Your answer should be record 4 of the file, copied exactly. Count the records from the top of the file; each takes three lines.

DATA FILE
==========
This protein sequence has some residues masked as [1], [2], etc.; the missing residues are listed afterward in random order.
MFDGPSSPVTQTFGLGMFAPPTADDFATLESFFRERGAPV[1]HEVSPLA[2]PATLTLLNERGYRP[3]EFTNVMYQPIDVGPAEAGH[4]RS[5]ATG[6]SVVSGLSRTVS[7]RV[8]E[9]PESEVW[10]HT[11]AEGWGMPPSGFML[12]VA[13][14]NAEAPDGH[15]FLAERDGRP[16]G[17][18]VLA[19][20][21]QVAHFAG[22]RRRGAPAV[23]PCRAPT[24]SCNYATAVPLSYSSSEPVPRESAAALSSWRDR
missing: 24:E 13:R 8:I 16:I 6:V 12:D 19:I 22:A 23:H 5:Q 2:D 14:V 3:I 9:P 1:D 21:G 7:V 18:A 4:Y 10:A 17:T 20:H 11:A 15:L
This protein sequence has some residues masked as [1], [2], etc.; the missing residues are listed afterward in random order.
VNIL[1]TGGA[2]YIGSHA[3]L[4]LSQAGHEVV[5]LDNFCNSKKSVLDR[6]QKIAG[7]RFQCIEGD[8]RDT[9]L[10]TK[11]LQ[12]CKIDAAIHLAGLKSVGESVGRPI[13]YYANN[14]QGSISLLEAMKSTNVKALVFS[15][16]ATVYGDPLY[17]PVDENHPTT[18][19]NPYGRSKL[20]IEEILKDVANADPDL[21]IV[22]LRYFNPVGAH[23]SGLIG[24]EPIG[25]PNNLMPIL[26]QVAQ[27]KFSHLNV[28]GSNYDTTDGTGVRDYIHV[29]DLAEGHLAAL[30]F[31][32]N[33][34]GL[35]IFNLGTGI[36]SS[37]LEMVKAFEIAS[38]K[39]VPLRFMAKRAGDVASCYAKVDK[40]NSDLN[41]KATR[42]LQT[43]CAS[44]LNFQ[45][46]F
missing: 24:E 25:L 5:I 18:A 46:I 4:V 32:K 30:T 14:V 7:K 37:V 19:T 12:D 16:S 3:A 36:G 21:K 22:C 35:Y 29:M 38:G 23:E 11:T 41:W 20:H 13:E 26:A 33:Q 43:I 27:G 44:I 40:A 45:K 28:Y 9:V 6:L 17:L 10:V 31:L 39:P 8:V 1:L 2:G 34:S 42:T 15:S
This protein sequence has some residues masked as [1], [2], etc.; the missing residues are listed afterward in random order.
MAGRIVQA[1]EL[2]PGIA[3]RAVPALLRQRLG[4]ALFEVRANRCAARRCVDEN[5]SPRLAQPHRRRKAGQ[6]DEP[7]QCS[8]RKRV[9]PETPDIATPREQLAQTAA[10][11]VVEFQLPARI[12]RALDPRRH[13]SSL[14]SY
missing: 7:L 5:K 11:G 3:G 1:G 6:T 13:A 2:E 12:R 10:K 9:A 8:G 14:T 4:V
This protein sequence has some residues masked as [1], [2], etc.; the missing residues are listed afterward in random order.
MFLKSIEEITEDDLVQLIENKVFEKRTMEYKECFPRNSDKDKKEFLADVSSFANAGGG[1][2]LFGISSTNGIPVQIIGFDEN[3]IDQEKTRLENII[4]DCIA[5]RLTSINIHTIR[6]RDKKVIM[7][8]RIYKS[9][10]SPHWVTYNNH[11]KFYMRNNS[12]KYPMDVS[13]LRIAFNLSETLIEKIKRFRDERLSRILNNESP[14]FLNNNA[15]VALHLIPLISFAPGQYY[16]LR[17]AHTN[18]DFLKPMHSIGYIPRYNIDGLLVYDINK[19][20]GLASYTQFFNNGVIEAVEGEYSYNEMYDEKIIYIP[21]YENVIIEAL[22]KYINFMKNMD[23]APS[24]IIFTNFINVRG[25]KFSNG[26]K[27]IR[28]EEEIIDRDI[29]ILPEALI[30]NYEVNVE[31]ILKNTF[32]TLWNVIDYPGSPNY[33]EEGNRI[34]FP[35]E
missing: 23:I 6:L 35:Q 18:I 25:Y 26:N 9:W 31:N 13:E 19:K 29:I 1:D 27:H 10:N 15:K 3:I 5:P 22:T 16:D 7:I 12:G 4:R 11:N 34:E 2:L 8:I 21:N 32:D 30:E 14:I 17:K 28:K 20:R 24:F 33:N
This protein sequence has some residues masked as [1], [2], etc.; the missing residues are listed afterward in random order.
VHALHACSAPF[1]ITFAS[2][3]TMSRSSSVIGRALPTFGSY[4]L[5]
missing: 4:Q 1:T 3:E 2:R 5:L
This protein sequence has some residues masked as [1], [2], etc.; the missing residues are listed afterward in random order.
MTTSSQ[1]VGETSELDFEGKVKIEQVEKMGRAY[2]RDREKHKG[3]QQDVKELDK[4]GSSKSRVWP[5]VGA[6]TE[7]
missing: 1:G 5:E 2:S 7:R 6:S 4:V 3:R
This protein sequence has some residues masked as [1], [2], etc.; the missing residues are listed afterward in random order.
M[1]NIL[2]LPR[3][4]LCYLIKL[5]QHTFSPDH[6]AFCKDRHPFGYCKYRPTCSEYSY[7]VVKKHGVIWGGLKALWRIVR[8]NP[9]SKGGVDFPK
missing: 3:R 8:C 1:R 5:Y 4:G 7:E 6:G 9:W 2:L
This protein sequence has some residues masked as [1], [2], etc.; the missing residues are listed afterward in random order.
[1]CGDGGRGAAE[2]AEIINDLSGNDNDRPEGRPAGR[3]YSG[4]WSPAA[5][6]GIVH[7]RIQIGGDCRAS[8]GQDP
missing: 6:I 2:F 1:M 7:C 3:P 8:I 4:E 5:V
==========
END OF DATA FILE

This protein sequence has some residues masked as [1], [2], etc.; the missing residues are listed afterward in random order.
MFLKSIEEITEDDLVQLIENKVFEKRTMEYKECFPRNSDKDKKEFLADVSSFANAGGG[1][2]LFGISSTNGIPVQIIGFDEN[3]IDQEKTRLENII[4]DCIA[5]RLTSINIHTIR[6]RDKKVIM[7][8]RIYKS[9][10]SPHWVTYNNH[11]KFYMRNNS[12]KYPMDVS[13]LRIAFNLSETLIEKIKRFRDERLSRILNNESP[14]FLNNNA[15]VALHLIPLISFAPGQYY[16]LR[17]AHTN[18]DFLKPMHSIGYIPRYNIDGLLVYDINK[19][20]GLASYTQFFNNGVIEAVEGEYSYNEMYDEKIIYIP[21]YENVIIEAL[22]KYINFMKNMD[23]APS[24]IIFTNFINVRG[25]KFSNG[26]K[27]IR[28]EEEIIDRDI[29]ILPEALI[30]NYEVNVE[31]ILKNTF[32]TLWNVIDYPGSPNY[33]EEGNRI[34]FP[35]E
missing: 23:I 6:L 35:Q 18:I 25:Y 26:N 9:W 31:N 13:E 19:K 29:I 1:D 27:H 10:N 15:K 3:I 5:P 22:T 16:D 7:I 12:G 4:R 11:N 34:E 2:L 8:I 21:N 32:D 30:E 14:I 17:K 28:K 20:R 24:F 33:N